Presented by Dr Nem Vaughan, University of East Anglia
Current efforts to limit the negative impacts of climate change focus on reducing the amount of greenhouse gases especially CO2 that we put into our atmosphere, by changing how we generate and use electricity, how we power our transport, and how we heat or cool our homes. However, keeping the increase in global temperature to well below 2 degrees C above pre-industrial will also require us to actively remove greenhouse gases from the atmosphere on a very large scale. Two ways that scientists and economists suggest we could do this are by (1) planting forests to lock up carbon and (2) using energy crops or waste from the timber and agricultural industries to generate electricity and capture and store underground the CO2 produced when the electricity is made. Both of these approaches require large areas of land on which to grow the energy crops or trees.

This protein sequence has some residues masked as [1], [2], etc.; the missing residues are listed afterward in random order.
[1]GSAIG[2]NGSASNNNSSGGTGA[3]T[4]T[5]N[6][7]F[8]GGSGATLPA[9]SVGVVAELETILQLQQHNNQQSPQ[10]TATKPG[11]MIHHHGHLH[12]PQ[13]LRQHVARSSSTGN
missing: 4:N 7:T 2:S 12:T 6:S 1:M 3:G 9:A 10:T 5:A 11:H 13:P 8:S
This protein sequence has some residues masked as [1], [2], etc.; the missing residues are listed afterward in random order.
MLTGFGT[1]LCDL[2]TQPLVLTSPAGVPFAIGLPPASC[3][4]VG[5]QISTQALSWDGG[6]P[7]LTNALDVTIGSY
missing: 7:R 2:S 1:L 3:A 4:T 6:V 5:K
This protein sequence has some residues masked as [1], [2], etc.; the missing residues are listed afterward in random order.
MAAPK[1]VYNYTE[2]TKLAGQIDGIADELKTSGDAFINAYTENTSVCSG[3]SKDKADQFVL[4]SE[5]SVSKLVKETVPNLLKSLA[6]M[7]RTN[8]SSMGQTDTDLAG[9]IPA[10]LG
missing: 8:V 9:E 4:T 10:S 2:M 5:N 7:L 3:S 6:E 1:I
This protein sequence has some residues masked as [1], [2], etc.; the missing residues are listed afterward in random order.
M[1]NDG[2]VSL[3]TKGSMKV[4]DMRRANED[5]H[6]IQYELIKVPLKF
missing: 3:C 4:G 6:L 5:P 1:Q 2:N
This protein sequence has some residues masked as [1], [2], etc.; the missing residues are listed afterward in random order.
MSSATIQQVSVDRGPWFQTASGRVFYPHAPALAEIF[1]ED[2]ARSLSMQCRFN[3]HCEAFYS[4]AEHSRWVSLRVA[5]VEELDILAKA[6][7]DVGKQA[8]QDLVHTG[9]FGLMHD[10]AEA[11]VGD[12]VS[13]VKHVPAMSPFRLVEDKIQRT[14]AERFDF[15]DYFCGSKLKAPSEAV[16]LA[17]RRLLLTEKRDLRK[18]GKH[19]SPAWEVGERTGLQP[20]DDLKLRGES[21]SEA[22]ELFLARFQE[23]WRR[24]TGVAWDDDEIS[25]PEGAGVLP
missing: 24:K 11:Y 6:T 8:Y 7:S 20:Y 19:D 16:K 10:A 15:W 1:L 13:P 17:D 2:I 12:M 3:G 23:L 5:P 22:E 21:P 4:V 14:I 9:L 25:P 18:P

This project will investigate how realistic it is to depend on these methods of CO2 removal, and what the consequences would be for the climate, land-use, ecosystems, and wider social and political systems.
We aim to more accurately determine the amount of CO2 these methods are able to remove from the atmosphere for a given amount of effort. Many factors contribute to this calculation, some of which are highly uncertain. For example, how the carbon cycle will respond to a large shift in land use for energy crops or forests. Social factors are also critical. The development of these important technologies depends on understanding social reactions and the right policies being in place to stimulate uptake.